By Dr Minh Alexander NHS whistleblower and former consultant psychiatrist 13 February 2019
Public Health England (PHE), as an executive agency of the government with oversight functions, should set an example.
It seriously failed to do so in the case of its former employee Public Health Consultant Dr Femi Oshin. An Employment Tribunal determined on 17 January 2017 that PHE had racially discriminated against Dr Oshin and constructively dismissed him. Most seriously, the ET concluded that PHE victimised Dr Oshin for raising concerns about Race discrimination. Despite attempts by PHE to cast aspersions, the ET concluded that there had been no contributory conduct by Dr Oshin:
Race Discrimination by Public Health England
The aftermath of the case rumbles on. Public Health England delayed in completing a review of its governance failure. It produced a voluminous report of October 2018 by Professor Parish a PHE NED, which was published in board papers of 21 November 2018. The report was accompanied by a submission from Capsticks LLP, counsel’s opinion from Old Square chambers, a ‘Management response’ document by PHE and annex D, a PHE document entitled: “Analysis of Appraisals, Employee Relations and Engagement by Ethnicity and Other protected Characteristics”:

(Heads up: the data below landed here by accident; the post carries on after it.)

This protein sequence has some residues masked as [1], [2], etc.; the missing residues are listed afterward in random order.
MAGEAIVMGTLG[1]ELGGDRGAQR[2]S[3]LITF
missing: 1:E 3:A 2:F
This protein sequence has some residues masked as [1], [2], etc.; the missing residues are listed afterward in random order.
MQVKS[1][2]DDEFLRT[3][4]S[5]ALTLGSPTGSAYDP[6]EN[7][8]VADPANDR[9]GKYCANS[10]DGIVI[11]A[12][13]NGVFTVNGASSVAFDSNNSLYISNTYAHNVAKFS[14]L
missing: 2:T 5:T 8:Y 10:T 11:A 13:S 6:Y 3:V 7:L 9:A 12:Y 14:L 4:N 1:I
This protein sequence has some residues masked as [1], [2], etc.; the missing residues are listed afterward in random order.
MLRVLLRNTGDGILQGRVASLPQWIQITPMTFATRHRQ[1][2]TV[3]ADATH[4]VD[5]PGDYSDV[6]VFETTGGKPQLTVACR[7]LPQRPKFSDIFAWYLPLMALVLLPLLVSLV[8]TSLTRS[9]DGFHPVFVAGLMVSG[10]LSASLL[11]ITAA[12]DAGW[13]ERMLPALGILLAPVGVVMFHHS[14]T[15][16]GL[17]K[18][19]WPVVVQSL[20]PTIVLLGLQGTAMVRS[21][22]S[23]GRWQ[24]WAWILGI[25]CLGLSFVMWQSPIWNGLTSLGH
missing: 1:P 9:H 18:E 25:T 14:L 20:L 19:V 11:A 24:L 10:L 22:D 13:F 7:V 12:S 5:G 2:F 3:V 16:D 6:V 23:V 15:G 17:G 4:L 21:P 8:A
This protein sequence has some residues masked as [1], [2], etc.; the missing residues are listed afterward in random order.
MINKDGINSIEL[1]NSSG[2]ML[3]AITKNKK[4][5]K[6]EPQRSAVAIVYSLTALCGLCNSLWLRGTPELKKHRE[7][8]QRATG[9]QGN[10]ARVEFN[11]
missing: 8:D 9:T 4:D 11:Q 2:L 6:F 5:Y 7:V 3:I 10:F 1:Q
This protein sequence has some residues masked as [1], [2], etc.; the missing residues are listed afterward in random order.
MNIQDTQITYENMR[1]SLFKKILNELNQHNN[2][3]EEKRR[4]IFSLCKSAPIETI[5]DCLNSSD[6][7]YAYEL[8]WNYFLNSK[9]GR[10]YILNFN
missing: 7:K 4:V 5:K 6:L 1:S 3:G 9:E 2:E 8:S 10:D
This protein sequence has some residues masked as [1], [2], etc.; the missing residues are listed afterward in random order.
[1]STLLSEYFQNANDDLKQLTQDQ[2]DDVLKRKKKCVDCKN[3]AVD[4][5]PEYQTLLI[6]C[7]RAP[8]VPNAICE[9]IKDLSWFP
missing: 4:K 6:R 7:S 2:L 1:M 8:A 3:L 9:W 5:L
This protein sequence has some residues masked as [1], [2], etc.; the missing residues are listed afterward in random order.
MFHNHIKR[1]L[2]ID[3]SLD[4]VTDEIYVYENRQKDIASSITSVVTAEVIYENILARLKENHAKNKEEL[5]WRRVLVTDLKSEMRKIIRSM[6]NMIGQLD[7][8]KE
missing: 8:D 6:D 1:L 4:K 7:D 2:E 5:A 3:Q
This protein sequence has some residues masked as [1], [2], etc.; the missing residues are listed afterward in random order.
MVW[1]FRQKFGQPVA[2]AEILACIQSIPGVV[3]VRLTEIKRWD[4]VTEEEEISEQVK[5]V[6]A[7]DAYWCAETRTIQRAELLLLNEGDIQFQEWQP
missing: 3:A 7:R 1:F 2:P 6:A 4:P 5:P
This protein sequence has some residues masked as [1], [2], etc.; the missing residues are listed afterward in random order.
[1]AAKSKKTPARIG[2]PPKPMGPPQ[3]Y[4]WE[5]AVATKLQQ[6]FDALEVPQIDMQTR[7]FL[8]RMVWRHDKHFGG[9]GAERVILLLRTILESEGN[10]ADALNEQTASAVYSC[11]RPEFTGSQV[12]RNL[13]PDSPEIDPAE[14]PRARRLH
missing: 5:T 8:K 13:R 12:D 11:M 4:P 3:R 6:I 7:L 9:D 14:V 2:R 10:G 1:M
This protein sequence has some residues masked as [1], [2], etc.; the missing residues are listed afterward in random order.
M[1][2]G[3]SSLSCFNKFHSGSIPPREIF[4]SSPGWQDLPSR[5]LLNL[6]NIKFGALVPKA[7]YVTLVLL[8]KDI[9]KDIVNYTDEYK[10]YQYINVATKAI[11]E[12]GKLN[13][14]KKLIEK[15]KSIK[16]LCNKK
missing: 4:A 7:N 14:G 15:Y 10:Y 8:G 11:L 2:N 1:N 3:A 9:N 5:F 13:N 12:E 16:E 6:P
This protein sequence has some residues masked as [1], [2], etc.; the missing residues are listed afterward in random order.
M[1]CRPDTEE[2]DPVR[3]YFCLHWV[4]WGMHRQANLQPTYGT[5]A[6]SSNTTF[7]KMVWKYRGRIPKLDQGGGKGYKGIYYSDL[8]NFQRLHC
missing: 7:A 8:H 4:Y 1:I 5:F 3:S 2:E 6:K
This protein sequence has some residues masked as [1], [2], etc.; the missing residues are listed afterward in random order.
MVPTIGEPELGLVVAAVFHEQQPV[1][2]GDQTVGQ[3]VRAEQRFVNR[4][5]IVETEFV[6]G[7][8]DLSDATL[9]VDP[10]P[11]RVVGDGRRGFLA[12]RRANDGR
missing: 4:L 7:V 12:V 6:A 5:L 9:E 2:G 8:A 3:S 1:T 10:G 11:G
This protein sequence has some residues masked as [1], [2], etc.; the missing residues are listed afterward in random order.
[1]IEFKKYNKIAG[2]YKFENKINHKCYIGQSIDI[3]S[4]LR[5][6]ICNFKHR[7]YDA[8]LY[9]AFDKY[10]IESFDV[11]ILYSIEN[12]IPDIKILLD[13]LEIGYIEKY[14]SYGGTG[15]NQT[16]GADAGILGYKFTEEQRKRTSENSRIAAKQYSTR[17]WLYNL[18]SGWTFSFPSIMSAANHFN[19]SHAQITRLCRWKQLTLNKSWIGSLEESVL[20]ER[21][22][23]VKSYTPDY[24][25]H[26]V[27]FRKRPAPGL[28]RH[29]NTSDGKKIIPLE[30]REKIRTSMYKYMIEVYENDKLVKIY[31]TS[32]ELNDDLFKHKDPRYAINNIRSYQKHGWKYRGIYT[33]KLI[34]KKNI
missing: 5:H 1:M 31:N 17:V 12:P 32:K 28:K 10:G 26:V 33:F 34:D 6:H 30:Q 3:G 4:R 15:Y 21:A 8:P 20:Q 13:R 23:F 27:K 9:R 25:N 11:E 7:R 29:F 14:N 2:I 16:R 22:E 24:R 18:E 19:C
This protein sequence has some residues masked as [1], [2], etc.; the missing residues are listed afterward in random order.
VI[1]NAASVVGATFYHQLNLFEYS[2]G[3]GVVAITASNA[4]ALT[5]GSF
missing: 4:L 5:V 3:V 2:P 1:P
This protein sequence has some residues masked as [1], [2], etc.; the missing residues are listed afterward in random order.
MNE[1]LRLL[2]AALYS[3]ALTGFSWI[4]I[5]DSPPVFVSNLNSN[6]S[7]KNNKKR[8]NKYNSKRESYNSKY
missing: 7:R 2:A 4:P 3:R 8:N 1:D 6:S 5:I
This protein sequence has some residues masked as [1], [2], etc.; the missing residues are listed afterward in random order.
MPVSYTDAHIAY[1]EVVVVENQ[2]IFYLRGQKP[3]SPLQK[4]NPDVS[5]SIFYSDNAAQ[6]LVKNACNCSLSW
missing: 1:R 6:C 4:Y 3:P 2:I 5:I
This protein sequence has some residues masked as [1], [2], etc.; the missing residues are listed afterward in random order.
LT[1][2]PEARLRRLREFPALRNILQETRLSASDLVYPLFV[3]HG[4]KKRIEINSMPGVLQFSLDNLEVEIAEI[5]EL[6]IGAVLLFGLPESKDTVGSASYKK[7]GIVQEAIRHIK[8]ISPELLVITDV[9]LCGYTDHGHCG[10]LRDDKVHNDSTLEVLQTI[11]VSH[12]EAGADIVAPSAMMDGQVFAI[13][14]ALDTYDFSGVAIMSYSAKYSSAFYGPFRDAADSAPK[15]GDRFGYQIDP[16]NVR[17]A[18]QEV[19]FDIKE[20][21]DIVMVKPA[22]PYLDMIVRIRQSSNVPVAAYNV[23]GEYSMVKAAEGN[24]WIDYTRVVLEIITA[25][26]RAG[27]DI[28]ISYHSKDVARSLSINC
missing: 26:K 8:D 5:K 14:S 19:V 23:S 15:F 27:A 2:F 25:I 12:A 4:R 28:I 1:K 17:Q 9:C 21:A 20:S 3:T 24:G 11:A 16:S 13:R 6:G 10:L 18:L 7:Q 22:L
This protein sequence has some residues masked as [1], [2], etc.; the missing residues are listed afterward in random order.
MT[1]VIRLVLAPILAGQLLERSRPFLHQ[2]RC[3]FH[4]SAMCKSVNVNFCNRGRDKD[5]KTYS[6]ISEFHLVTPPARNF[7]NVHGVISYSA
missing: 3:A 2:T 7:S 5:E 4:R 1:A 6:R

PHE Advisory Board parish report and associated material 21 November 2018
I focus on Annex D of the Parish report, which starts at page 140 of the bundle and reassuringly states:
This is curious, because the same document gave PHE grievance data for 2018/19 year to date as follows. Page 145 of the bundle:
This gives 33% (11 of 33) BME grievances, which is higher than expected because PHE has approximately 18% BME staff:
Source: 2017 WRES report for NHS national bodies
Over two months after the publication of the Parish report, an FOI disclosure by PHE of 11 February 2019 gave different, lower grievance numbers for 2018/19 YTD, but a pattern of over-representation of BME staff in grievances since at least 2016/17:
Based on the above PHE FOI data, taking the whole period from 1 April 2016 to the present time, gives 32% BME grievances (25 of 78).
PHE claimed it held no central data for 2013/14, 2014/15 and 2015/16.
Whatever the truth of the matter, it is disconcerting that PHE has released discrepant Race statistics for grievances even at this late stage.
It would also seem rather selective of PHE to only provide 2018/19 grievance figures in the Parish report, when the data from preceding years would also seem relevant to a picture of Race disadvantage.
The discrepancies have been questioned.
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